As the tasks of different government agencies vary, and interests of many groups may clash, Gov. Gwendolyn Garcia, who called for a series of dialogues among stakeholders on the tree-cutting issue in southern Cebu, said they must all work together “for the interest of the environment and the people in general.”
“What we are doing here (in this dialogue)… All of us are for sustainable development and we would wish that we do not regard the other as adversaries here. We just have our own responsibilities, (and) sometimes these lead us to make hard decisions. But those decisions will always be weighed upon on our sense of responsibilities to the environment as well. Because the same air that you breathe is the same air that we breathe, as well as our children and our children’s children. Wa pa man moy apo pero ako naa na (you don’t have grandchildren yet, but I have). I just hope that this message comes across and sa inyo mga kauban ma (among your peers and you can also) relay sad na ninyo (this to them),” Garcia said.
During the meeting, the local chief executives were open to suggestions from the Philippine Earth Justice Center on where to plant the new trees to replace those that must be cut because of decay. The organization suggested that replanting will be done in the areas where the specific tree will be cut.
However, Garcia and Naga City Acting Mayor Christine Chiong said this is not practical because the trees that need to be cut are located along carriageways and above drainage systems, which are also considered sidewalk areas.
She instead suggested that the group give a specific area where to plant trees.
“Kung naa moy ma (If you can) identify then give us an area,” Chiong said.
The City of Naga will simultaneously plant more than 20 Narra trees at their town park once the eight roadside trees will be cut.
Garcia met with officials of Naga and Carcar cities, the Provincial Environment and Natural Resources Office (Penro), Department of Public Works and Highways-Central Visayas (DPWH 7) and civil society organization on the results of the reassessment of the 28 trees (not 32 as earlier reported) that were supposedly scheduled for cutting.
“In answer to that plan, Narra trees five feet and above will be planted right at the Naga park,” Garcia said in a meeting on Friday, October 25.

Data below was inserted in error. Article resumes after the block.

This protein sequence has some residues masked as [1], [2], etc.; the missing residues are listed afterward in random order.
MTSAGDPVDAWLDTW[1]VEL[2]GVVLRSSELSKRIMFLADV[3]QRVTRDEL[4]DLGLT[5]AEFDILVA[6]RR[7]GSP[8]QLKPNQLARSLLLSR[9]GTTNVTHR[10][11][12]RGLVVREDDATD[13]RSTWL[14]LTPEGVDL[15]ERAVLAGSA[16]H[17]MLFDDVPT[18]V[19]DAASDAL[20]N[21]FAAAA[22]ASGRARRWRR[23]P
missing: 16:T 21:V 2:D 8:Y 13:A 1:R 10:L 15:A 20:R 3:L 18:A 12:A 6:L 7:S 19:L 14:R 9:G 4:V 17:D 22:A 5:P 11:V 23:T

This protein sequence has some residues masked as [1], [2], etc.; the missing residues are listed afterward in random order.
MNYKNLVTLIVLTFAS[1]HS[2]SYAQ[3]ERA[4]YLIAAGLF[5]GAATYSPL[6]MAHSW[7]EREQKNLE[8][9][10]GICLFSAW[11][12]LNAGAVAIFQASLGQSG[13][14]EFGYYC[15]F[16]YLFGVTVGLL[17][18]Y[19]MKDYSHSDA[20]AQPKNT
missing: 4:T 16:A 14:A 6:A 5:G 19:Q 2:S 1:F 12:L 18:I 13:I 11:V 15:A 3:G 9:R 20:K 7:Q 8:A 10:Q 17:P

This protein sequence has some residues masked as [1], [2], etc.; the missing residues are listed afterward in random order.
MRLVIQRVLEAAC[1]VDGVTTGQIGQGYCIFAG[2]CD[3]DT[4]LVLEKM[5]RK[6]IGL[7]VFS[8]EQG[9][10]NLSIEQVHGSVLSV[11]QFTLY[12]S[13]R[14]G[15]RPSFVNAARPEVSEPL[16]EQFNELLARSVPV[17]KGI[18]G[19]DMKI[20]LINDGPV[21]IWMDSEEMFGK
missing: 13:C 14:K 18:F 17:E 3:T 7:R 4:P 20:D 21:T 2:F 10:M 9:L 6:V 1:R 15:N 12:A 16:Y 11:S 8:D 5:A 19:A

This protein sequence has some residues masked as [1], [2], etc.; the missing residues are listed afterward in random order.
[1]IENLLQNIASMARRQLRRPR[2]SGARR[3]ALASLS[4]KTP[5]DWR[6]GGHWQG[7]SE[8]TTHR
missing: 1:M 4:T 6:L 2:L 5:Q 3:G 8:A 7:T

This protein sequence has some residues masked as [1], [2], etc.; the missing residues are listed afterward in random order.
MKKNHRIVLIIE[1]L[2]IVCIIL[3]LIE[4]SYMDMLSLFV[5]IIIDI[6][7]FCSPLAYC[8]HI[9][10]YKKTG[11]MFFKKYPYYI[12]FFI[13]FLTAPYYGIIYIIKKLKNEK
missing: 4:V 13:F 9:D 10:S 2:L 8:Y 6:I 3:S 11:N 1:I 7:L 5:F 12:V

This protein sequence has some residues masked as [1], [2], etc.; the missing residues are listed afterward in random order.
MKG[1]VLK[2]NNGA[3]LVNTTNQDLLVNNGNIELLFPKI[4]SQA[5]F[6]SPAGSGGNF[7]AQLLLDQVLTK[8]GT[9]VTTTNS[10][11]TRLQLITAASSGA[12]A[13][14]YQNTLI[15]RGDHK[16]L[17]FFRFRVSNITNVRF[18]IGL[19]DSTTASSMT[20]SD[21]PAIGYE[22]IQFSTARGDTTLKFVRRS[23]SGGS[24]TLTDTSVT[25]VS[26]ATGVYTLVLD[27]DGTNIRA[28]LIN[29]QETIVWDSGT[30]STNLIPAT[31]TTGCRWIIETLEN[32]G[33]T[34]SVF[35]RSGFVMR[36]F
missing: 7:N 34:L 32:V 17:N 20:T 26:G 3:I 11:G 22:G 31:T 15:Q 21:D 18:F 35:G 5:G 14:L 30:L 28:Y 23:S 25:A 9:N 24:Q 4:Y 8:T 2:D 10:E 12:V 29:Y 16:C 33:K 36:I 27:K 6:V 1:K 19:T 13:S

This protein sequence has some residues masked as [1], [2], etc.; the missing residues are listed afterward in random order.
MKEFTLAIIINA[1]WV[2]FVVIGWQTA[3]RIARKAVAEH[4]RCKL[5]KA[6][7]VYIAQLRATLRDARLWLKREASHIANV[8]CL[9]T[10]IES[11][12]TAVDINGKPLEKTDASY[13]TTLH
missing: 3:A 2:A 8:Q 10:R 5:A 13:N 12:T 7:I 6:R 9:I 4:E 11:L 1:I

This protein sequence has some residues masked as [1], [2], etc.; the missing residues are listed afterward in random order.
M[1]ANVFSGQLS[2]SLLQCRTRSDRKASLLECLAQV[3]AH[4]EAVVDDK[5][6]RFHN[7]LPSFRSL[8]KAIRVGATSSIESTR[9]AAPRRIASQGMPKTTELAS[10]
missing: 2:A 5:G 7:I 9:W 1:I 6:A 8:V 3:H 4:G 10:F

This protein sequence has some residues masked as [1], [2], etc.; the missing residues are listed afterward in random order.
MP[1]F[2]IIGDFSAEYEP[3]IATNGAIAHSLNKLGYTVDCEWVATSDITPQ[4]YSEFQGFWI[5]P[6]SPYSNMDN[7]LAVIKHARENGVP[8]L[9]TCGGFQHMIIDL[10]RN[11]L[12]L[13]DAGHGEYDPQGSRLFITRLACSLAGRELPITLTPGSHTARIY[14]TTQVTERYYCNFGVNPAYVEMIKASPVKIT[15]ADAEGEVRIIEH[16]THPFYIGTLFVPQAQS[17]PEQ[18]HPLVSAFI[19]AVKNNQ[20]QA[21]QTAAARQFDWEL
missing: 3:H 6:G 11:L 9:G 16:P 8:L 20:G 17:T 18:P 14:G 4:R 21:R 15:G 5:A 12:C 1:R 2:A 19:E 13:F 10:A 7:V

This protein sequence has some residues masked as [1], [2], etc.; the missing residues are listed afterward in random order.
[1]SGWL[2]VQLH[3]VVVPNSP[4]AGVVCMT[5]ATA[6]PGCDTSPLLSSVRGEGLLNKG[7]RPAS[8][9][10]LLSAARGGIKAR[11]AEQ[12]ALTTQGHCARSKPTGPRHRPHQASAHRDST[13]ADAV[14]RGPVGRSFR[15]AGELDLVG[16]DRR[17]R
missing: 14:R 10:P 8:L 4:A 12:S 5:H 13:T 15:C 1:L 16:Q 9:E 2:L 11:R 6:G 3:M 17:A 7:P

She said the LGU is still looking for more of these trees – “could be more than 20” – that can be planted soon.
Garcia said this is the city’s own initiative, on top of the 100 tree seedlings that the DPWH is required to plant for every single tree that will be cut.
Based on a memorandum of agreement between the DPWH and the DENR, the DENR is tasked to identify the area and to plant the trees.
Acting Naga City Mayor Christine Vanessa Chiong for her part said she already requested the DENR that a portion of these seedlings be planted in Naga City.
Barangay Cantao-an in Naga City was seen as possible site for the tree planting.
DPWH 7 Director Edgar Tabacon said under the 2019 road expansion program, the department will be cutting 5,000 trees which it will replaced with 500,000 tree seedlings.
The department, he said, allocated P143 million for the planting including maintenance of each tree for a period of five years or an estimated P270 per tree.
“While mangita tag area sa Naga nga matamnan sa replacement, we can do coordination meeting to discuss (what we can do),” Chiong said.
During last week’s meeting a total of eight trees were recommended to be cut while nine will be preserved.
The Naga City LGU proposed for only seven trees to be cut but another tree was included as part of the recommendation of tree pathologist Dr. Ernesto Militante.
The Naga LGU deferred to the DPWH 12 trees for another reassessment, this was reduced to 11 as of Friday, October 25.
Meanwhile, Chiong clarified that instead of the 32 trees that were initially identified for cutting, only 28 were reconsidered for reassessment by the DPWH, Penro and Cenro and the Naga LGU. (Vanessa L. Almeda)